Country
    England England
    Location
    East of Pennines-South of Humber
    Gender
    Posts
    1,330
    Thanks Thanks Given 
    0
    Thanks Thanks Received 
    4
    Thanked in
    4 Posts
    Quote Originally Posted by Blutwölfin
    Twins have lower IQ scores than singletons, researchers here reported, and the reason may be low birth weight and reduced gestational age.

    A study of more than 10,000 children born in Scotland a half century ago found that by age seven, the mean IQ score of the twins was 5.3 points lower (95% confidence interval 1.5 to 9.1) than that of their singleton family members.

    By age nine, the IQ gap was even greater, with a mean IQ score that was six points (1.7 to 10.2) lower than their singleton relatives, Georgina A. Ronalds, M.Sc., of the London School of Hygiene and Tropical Medicine here and colleagues reported in the Nov. 18 issue of British Medical Journal online.

    Adjustment for birth weight and gestational age attenuated the IQ difference between the two groups of children; at age seven, the difference in mean IQ was 2.6 points (95% CI, -1.5 to 6.7), and at age nine, it was 4.1 points (95% CI, -0.5 to 8.8).

    "Cognitive ability is strongly associated with educational attainment, adult socioeconomic position, and mental and physical health," wrote Ronalds and colleagues. "A cognitive deficit in twins of this magnitude is therefore clearly of long term importance."

    The investigators studied data on 9,832 singletons and 236 twins born into more than 8,000 families in Aberdeen, Scotland between 1950 and 1956.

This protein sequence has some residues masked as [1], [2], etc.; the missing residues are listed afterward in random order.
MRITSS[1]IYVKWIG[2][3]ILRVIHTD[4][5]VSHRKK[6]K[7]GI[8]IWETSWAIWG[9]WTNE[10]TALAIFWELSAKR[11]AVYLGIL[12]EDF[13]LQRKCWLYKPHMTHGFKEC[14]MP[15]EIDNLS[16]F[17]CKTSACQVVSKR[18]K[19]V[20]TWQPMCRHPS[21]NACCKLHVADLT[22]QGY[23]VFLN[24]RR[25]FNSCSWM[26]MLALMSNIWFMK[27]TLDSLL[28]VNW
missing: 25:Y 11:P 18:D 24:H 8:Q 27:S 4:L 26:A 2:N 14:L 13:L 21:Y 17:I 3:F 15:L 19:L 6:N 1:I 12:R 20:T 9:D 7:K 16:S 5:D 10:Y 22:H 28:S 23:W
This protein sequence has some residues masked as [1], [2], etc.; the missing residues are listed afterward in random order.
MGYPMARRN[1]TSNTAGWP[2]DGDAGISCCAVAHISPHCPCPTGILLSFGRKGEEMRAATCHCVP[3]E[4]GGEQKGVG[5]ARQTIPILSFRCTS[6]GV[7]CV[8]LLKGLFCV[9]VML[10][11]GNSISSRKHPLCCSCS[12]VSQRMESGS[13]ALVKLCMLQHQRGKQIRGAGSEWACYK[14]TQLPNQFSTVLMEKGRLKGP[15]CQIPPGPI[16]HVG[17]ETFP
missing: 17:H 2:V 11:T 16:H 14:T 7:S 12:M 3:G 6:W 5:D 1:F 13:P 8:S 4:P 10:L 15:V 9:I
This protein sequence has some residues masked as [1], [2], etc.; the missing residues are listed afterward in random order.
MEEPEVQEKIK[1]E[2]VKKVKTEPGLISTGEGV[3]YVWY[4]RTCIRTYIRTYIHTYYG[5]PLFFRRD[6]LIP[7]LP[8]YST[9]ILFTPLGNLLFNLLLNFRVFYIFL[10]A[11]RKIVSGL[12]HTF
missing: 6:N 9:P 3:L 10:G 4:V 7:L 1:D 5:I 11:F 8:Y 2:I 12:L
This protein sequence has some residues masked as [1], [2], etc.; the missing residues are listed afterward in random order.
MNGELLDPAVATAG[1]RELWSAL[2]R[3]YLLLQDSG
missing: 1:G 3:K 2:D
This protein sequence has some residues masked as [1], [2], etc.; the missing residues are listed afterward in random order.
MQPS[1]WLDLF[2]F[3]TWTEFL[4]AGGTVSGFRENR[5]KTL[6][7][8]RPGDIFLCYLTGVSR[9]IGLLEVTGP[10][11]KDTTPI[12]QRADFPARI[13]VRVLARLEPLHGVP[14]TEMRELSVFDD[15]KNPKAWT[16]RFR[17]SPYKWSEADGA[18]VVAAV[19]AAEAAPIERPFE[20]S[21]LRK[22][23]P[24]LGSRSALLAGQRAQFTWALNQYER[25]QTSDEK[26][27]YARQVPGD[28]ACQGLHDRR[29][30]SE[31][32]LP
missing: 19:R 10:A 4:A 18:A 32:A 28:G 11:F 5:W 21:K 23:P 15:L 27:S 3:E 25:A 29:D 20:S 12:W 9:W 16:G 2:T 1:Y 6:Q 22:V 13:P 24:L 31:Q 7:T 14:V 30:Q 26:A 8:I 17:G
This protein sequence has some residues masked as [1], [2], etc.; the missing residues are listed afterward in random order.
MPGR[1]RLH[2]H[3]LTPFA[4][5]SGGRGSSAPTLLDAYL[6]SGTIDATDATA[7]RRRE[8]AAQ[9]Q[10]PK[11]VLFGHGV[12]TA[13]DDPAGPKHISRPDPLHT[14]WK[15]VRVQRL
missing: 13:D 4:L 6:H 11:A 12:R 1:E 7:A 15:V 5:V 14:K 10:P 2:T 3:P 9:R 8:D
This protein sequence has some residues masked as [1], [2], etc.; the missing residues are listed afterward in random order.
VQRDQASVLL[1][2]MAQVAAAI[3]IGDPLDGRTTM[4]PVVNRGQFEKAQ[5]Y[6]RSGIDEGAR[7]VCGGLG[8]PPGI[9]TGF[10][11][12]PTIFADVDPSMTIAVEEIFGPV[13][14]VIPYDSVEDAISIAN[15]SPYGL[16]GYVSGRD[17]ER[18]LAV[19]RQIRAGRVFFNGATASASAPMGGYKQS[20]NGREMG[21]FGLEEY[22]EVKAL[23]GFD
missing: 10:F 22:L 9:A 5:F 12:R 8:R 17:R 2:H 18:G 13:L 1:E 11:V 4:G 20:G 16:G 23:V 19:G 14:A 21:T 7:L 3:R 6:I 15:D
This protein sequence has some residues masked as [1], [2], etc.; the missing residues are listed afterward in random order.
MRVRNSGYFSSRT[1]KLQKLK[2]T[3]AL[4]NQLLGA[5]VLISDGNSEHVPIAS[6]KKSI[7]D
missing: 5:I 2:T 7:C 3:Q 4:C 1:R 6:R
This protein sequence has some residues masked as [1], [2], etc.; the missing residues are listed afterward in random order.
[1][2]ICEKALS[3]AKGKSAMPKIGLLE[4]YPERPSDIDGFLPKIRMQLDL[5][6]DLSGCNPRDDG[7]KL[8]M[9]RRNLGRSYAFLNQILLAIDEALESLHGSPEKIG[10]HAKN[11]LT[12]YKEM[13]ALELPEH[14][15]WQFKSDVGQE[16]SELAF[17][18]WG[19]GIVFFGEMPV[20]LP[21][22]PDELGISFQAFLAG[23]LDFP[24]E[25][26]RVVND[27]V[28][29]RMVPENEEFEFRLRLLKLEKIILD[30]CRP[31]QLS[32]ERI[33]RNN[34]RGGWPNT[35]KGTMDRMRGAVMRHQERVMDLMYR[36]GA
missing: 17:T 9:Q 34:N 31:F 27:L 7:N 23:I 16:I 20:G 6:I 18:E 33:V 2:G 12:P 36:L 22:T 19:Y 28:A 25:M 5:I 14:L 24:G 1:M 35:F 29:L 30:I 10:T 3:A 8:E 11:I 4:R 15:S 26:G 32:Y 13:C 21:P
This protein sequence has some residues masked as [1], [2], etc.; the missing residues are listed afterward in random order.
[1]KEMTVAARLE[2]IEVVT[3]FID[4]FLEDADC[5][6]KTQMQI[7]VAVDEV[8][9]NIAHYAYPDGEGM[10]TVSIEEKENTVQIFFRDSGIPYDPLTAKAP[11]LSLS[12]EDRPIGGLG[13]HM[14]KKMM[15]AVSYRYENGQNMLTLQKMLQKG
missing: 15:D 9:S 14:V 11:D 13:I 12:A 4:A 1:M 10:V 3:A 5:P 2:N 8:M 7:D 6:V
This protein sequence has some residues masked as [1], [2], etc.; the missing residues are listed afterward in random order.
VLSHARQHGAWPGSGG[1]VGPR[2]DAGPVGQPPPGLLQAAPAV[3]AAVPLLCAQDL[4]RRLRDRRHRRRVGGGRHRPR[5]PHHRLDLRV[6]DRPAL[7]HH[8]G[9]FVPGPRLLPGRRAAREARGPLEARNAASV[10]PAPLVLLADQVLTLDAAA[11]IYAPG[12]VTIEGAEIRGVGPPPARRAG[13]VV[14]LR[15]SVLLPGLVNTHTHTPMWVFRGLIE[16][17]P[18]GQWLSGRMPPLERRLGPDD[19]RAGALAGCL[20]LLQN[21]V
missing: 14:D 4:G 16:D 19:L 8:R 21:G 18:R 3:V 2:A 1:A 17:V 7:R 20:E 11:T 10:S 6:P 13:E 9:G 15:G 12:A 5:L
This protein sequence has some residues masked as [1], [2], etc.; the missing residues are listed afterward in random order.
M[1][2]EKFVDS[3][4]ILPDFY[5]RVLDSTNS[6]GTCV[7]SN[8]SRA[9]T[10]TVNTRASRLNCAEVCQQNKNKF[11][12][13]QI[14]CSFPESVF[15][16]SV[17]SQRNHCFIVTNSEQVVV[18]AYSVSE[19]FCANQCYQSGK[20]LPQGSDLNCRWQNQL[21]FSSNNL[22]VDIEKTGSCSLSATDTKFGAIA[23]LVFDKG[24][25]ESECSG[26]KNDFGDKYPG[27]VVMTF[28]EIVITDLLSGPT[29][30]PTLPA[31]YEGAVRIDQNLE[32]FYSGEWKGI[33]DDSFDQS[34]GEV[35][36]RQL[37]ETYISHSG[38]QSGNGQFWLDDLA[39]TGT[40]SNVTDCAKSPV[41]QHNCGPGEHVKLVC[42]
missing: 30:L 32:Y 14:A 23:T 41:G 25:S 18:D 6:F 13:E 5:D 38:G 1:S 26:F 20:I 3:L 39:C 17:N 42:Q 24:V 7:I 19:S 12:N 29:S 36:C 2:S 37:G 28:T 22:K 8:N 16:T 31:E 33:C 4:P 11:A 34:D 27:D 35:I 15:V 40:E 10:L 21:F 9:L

All children underwent two cognitive tests within six months of their seventh and ninth birthdays. The first test consisted of recognition questions and understanding the differences between sets of line-drawn pictures. The test they took at age nine measured reading ability. Data from both tests were included in the IQ analysis.

    The research team also obtained data on the mother's age at the time of delivery, the child's birth weight, gestational age at birth, and the father's occupational status. They also obtained information on the number of older siblings (excluding co-twins) in the participants' families.

    Overall, singletons had significantly higher mean IQ scores than twins (P<0.001).

    Not surprisingly, twins were more likely to be smaller at birth than singletons. Forty-seven percent of the twins weighed less than 5.5 pounds at birth compared with only 4.2% of the singletons. More than 26% of the singletons weighed more than eight pounds at birth compared with only 0.9% of the twins who weighed as much.